Of all the filmmakers who came to prominence during that golden late ’70s/early ’80s era of genre filmmaking, John Carpenter was the chameleon of the pack.  He was comfortable at tackling different genres like his directing hero Howard Hawks, confidently passing back and forth between horror, sci-fi and action.  For the most part, his work was not personal in the way the films of contemporaries like George Romero or David Cronenberg were.  He was more interested “delivering the goods” than delivering a message.

Those aforementioned qualities of his work make They Live a fascinating anomaly in the Carpenter filmography.  The dry humor, the action and the genre elements are all there… but they are all focused around communicating a very direct and explicit social message that you rarely see in his films.  It was a departure worth taking because They Live is one of Carpenter’s finest films.

The premise basically uses the “alien invasion” plot archetype as a vehicle for a critique of late ’80s American society.  Its oft-battered hero is John Nada (Roddy Piper), a homeless man who comes to Los Angeles in search of work.  While living in a shantytown, he discovers some sort of street-level conspiracy involving the secret production of sunglasses.  Before he can figure it out, cops violently roust the shantytown under mysterious pretences.

John escapes the raid and gets his hands on one of those sets of sunglasses.  When he puts them on, he discovers something he couldn’t have dreamed of: they allow him to see that the city is full of aliens who disguise themselves as humans.  Even worse, they hypnotize the unwitting human sheep around them through a variety of hidden messages in print form (“Obey,” “Consume,” etc.).  John decides to fight back and quickly discovers that human nature is as big a foe as his alien enemies.

The end result is very popular with cult movie audiences and with good reason.  They Live is a very confident and skillfully calibrated blend of sci-fi with action and thriller elements, utilizing a unique variation on traditional three act structure in which each act gets its own full half hour.  The first act is almost like a Twilight Zone episode that sets up the concept in a slow-burn style.  This is followed by a second act that exposes us to the conspiracy through the hero’s eyes and closes with a dynamic third act that really shows the full extent of the alien invasion while paying off the story with plenty of excitement.  Better yet, the switch between these acts totally upends what the viewer is expecting from the plot and pushes things in a new, surprising direction each time.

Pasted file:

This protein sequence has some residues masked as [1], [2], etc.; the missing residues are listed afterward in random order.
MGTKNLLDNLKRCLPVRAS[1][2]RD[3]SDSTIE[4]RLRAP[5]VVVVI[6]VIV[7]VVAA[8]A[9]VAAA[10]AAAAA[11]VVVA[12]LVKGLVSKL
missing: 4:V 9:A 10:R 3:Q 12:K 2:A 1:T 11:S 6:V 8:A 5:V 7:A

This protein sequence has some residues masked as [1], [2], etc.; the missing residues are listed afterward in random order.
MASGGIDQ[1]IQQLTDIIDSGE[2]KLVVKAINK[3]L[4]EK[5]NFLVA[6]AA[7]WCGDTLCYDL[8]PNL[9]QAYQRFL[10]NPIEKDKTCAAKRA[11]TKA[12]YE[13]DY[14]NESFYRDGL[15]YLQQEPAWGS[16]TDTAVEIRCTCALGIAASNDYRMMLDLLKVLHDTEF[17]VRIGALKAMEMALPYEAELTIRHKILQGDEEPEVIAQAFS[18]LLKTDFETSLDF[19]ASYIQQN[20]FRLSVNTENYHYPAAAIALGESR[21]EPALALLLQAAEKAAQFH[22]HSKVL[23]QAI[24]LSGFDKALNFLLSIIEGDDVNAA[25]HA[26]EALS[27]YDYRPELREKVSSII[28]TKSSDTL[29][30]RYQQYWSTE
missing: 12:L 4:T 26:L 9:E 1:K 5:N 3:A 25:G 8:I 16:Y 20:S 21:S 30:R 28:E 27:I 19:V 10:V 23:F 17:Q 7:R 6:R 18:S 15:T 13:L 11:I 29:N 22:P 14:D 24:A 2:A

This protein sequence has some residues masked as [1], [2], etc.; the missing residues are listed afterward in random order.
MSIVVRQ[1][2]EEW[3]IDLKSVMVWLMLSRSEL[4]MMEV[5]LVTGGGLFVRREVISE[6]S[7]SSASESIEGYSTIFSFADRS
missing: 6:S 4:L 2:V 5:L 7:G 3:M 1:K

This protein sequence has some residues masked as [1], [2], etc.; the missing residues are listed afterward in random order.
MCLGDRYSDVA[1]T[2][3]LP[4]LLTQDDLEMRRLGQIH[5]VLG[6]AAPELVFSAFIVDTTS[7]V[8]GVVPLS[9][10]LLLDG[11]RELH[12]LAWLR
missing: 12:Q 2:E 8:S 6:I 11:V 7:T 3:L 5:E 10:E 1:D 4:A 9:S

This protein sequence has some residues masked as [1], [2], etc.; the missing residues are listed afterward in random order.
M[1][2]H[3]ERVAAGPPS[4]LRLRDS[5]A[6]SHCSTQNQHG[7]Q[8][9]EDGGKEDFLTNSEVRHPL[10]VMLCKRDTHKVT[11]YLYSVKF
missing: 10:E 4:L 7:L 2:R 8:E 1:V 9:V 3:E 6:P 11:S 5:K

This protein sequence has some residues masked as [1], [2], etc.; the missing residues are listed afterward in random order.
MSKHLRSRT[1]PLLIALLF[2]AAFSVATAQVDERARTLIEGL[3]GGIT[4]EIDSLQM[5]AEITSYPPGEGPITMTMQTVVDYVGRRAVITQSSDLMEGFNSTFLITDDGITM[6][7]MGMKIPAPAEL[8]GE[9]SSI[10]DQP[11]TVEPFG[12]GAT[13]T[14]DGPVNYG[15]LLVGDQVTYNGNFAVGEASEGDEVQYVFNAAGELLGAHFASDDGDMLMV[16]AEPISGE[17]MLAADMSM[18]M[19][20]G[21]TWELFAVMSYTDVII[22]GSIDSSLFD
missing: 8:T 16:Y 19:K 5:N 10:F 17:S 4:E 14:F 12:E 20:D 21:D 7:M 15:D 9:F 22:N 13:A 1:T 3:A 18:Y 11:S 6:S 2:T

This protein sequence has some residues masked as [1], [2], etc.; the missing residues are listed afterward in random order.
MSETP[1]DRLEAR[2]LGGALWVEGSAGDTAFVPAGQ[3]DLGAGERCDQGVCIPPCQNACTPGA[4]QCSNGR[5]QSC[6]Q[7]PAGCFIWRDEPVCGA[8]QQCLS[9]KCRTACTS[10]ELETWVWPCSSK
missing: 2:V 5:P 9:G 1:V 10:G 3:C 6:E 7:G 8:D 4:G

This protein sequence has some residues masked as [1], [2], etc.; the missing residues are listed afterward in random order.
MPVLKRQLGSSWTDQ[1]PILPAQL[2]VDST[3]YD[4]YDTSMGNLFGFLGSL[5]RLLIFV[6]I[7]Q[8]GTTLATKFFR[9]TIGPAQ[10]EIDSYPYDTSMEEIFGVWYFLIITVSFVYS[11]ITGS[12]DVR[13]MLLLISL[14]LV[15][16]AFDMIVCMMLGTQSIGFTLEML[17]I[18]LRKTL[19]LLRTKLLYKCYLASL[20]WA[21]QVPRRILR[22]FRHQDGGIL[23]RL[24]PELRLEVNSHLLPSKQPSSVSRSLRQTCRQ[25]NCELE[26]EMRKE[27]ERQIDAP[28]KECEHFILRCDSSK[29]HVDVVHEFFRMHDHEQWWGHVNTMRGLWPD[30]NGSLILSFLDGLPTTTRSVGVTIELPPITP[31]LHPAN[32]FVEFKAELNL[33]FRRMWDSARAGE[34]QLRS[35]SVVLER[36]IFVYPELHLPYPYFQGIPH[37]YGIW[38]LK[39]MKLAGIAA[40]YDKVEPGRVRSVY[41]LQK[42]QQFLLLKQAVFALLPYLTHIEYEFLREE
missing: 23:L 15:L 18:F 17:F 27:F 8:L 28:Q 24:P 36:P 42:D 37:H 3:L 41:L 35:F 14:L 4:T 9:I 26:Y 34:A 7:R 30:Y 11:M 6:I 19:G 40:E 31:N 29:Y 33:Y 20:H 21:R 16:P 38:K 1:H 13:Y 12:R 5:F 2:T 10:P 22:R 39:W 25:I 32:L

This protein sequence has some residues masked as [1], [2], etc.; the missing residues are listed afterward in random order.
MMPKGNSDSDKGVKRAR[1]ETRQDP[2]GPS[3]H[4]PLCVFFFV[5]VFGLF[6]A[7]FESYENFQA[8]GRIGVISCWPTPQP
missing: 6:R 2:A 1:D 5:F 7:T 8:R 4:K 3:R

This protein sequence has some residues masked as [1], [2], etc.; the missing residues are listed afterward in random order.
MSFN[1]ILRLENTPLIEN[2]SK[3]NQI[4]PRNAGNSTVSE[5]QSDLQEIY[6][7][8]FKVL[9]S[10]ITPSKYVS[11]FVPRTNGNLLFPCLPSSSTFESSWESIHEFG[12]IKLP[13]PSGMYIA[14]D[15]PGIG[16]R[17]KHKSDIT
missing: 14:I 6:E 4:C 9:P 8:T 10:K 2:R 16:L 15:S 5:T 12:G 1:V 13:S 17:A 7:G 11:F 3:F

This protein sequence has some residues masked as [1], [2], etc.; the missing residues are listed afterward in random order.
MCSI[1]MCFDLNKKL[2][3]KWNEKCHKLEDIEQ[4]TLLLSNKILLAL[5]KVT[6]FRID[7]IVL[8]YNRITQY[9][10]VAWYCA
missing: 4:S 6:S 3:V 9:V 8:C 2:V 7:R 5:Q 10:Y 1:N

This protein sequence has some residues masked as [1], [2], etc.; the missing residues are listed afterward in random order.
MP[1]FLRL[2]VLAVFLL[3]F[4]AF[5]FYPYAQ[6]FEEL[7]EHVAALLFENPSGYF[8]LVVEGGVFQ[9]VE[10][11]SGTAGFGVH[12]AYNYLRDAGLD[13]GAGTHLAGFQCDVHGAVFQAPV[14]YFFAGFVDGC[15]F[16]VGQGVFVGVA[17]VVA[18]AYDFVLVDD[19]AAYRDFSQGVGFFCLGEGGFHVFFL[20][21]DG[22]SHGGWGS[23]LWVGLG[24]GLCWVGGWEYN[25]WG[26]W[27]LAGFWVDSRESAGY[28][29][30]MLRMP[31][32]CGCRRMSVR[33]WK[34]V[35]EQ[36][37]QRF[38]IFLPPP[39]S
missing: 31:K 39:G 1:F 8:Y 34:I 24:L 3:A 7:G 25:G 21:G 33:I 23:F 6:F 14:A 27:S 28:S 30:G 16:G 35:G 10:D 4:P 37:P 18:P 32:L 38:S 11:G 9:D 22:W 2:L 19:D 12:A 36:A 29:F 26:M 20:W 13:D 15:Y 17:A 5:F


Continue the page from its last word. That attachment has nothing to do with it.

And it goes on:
The demanding, tricky structure works beautifully thanks to Carpenter’s populist, straightforward approach to genre filmmaking.  He grounds his sci-fi concepts in a believable, down-to-earth setting and builds the story around an everyman hero.  He also layers the story’s twists and turns with plenty of action.  The film is full of inspired action and chase setpieces, all directed with a craftsman’s attention to detail: the raid on the shantytown is particularly impressive in this respect, using simple visual concepts to anchor a scene with complex action and a large number of cast members.

Carpenter also makes some smart casting choices.  Pro wrestler Piper was an inspired choice for said hero and he’s amazingly good in the role, delivering the action with confidence but also bringing wit and the occasional surprising bit of vulnerability that give personality to his pulp archetype.  He’s mirrored nicely by Keith David, who is able to match Piper in both wit and brawn and thus functions as an effective, more cynical counterpoint.  Elsewhere, Meg Foster uses her icy blue eyes and cool demeanor to add presence to a small but important role and the supporting cast is fleshed out with welcome character actor faves like Raymond St. Jacques, Peter Jason and George “Buck” Flower.

It should also be noted that Carpenter isn’t afraid to add humor to the action, most notably in a famous fistfight between Piper and David that goes on for an epic length.  It’s easy to revel in the excess of this scene but if you look beyond that it’s a really masterful bit of tension-and-release filmmaking, with laughs offsetting the punches and kicks in a way that keeps the audience bracing themselves to see what will happen next.  Another memorable example of humor comes in a bank lobby shootout, featuring a line from Piper about bubblegum and kicking ass that has become a legendary cult movie moment.

That said, what really makes They Live stick with the viewer after all the bullets and beatings is its effectively conveyed message.  Carpenter uses his storyline to offer his trenchant take on Reagan-era America, making the case that the “ruling class” has no interest in helping the people below them and would rather manipulate them into fighting amongst themselves so they can’t wake up and see the overall picture of how those in power are working against them.  Carpenter’s use of pulpy sci-fi story hooks to deliver this message enhances the barbed wit – and the passage of time revealed he was definitely on target with his view of how corporate interests have come to shape the direction of society in the U.S.

In short, They Live is the kind of film that might be shrugged off by some as a b-movie but those viewers are missing out on one of the savviest, most subversive satires to hit American theaters during the ’80s.  John Carpenter was never braver as a filmmaker than he was here – and anyone who can tune in to its quirky, take-no-prisoners wavelength will be rewarded with one of his greatest cinematic achievements.